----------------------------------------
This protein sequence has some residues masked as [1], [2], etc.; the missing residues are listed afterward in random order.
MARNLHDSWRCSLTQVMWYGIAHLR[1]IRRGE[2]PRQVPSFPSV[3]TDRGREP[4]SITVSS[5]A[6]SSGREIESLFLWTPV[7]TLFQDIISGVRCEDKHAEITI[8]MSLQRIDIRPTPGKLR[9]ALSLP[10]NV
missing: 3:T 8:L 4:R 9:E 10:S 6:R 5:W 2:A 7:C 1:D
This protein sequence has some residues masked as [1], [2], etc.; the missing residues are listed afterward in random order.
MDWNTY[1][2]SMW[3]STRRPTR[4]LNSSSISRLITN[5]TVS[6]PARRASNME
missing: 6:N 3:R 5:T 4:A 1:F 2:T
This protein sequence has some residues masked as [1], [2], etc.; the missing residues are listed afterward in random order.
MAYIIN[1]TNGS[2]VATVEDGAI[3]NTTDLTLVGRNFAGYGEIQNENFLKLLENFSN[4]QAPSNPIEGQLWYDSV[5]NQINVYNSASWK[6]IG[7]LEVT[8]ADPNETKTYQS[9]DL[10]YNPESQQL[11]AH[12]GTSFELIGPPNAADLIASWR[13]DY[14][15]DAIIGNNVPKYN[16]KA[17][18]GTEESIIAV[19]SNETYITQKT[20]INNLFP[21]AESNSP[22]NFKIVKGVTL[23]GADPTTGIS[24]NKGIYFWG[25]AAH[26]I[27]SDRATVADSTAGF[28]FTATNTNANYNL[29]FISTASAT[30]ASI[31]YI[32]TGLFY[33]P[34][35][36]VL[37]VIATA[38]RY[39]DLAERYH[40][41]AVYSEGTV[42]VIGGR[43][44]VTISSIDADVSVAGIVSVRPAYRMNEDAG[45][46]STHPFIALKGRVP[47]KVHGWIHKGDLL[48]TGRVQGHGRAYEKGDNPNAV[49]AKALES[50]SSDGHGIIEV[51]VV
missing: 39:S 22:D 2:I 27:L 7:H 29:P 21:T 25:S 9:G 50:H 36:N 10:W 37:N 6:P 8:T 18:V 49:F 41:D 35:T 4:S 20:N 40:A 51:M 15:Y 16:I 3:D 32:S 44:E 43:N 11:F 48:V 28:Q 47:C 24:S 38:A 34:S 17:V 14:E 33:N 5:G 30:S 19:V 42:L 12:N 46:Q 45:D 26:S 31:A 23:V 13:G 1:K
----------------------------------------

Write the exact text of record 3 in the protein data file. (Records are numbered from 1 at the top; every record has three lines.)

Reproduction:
This protein sequence has some residues masked as [1], [2], etc.; the missing residues are listed afterward in random order.
MAYIIN[1]TNGS[2]VATVEDGAI[3]NTTDLTLVGRNFAGYGEIQNENFLKLLENFSN[4]QAPSNPIEGQLWYDSV[5]NQINVYNSASWK[6]IG[7]LEVT[8]ADPNETKTYQS[9]DL[10]YNPESQQL[11]AH[12]GTSFELIGPPNAADLIASWR[13]DY[14][15]DAIIGNNVPKYN[16]KA[17][18]GTEESIIAV[19]SNETYITQKT[20]INNLFP[21]AESNSP[22]NFKIVKGVTL[23]GADPTTGIS[24]NKGIYFWG[25]AAH[26]I[27]SDRATVADSTAGF[28]FTATNTNANYNL[29]FISTASAT[30]ASI[31]YI[32]TGLFY[33]P[34][35][36]VL[37]VIATA[38]RY[39]DLAERYH[40][41]AVYSEGTV[42]VIGGR[43][44]VTISSIDADVSVAGIVSVRPAYRMNEDAG[45][46]STHPFIALKGRVP[47]KVHGWIHKGDLL[48]TGRVQGHGRAYEKGDNPNAV[49]AKALES[50]SSDGHGIIEV[51]VV
missing: 39:S 22:D 2:I 27:L 7:H 29:P 21:T 25:S 9:G 50:H 36:N 10:W 37:N 6:P 8:T 18:V 49:F 41:D 35:T 4:S 20:N 40:A 51:M 15:Y 16:I 3:D 32:S 44:E 43:N 11:F 48:V 28:Q 47:C 24:S 38:A 34:S 17:V 14:E 33:N 5:G 30:S 19:V 42:L 12:N 46:Q 45:D 26:S 31:A 23:V 13:G 1:K